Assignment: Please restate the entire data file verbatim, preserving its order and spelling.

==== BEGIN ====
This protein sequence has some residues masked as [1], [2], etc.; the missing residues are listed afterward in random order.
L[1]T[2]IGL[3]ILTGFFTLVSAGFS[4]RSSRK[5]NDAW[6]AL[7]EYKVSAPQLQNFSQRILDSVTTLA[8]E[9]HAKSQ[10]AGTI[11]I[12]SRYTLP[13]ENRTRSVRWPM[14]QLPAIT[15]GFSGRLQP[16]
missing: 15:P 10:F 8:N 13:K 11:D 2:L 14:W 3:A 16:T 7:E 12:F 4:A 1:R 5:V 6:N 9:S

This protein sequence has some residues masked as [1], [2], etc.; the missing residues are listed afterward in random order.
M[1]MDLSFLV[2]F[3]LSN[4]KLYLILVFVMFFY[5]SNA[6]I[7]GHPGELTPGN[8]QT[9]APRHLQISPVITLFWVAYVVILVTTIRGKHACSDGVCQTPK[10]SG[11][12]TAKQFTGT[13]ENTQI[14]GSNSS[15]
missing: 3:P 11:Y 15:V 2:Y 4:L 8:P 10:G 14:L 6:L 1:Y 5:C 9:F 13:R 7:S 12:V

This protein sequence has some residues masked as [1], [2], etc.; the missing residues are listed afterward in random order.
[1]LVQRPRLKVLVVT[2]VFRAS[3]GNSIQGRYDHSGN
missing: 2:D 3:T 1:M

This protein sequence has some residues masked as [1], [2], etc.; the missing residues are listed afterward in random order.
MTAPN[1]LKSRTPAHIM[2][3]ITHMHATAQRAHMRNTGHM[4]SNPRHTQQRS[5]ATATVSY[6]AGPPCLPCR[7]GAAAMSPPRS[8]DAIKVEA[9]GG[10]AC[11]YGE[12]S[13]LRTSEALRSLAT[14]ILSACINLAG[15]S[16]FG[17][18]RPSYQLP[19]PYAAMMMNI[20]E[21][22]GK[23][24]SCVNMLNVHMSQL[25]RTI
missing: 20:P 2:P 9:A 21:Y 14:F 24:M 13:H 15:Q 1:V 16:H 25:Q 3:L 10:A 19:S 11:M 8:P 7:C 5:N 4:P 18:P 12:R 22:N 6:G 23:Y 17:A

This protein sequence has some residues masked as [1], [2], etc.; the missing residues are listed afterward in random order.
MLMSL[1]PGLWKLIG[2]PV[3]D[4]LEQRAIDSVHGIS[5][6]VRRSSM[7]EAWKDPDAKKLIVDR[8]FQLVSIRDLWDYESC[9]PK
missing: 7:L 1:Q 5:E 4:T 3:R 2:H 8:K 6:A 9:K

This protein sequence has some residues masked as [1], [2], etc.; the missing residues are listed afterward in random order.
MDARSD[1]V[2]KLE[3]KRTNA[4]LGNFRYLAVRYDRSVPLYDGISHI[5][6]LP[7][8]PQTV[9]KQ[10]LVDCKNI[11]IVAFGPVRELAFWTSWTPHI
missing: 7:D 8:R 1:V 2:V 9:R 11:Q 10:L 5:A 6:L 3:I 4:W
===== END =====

This protein sequence has some residues masked as [1], [2], etc.; the missing residues are listed afterward in random order.
L[1]T[2]IGL[3]ILTGFFTLVSAGFS[4]RSSRK[5]NDAW[6]AL[7]EYKVSAPQLQNFSQRILDSVTTLA[8]E[9]HAKSQ[10]AGTI[11]I[12]SRYTLP[13]ENRTRSVRWPM[14]QLPAIT[15]GFSGRLQP[16]
missing: 15:P 10:F 8:N 13:K 11:D 2:L 14:W 3:A 16:T 7:E 12:F 4:A 1:R 5:V 6:N 9:S

This protein sequence has some residues masked as [1], [2], etc.; the missing residues are listed afterward in random order.
M[1]MDLSFLV[2]F[3]LSN[4]KLYLILVFVMFFY[5]SNA[6]I[7]GHPGELTPGN[8]QT[9]APRHLQISPVITLFWVAYVVILVTTIRGKHACSDGVCQTPK[10]SG[11][12]TAKQFTGT[13]ENTQI[14]GSNSS[15]
missing: 3:P 11:Y 15:V 2:Y 4:L 8:P 10:G 14:L 6:L 1:Y 5:C 9:F 13:R 7:S 12:V

This protein sequence has some residues masked as [1], [2], etc.; the missing residues are listed afterward in random order.
[1]LVQRPRLKVLVVT[2]VFRAS[3]GNSIQGRYDHSGN
missing: 2:D 3:T 1:M

This protein sequence has some residues masked as [1], [2], etc.; the missing residues are listed afterward in random order.
MTAPN[1]LKSRTPAHIM[2][3]ITHMHATAQRAHMRNTGHM[4]SNPRHTQQRS[5]ATATVSY[6]AGPPCLPCR[7]GAAAMSPPRS[8]DAIKVEA[9]GG[10]AC[11]YGE[12]S[13]LRTSEALRSLAT[14]ILSACINLAG[15]S[16]FG[17][18]RPSYQLP[19]PYAAMMMNI[20]E[21][22]GK[23][24]SCVNMLNVHMSQL[25]RTI
missing: 20:P 2:P 9:A 21:Y 14:F 24:M 13:H 15:Q 1:V 16:H 25:Q 3:L 10:A 19:S 11:M 8:P 7:C 5:N 4:P 18:P 12:R 22:N 6:G 23:Y 17:A

This protein sequence has some residues masked as [1], [2], etc.; the missing residues are listed afterward in random order.
MLMSL[1]PGLWKLIG[2]PV[3]D[4]LEQRAIDSVHGIS[5][6]VRRSSM[7]EAWKDPDAKKLIVDR[8]FQLVSIRDLWDYESC[9]PK
missing: 7:L 1:Q 5:E 4:T 3:R 2:H 8:K 6:A 9:K

This protein sequence has some residues masked as [1], [2], etc.; the missing residues are listed afterward in random order.
MDARSD[1]V[2]KLE[3]KRTNA[4]LGNFRYLAVRYDRSVPLYDGISHI[5][6]LP[7][8]PQTV[9]KQ[10]LVDCKNI[11]IVAFGPVRELAFWTSWTPHI
missing: 7:D 8:R 1:V 2:V 9:R 11:Q 10:L 5:A 6:L 3:I 4:W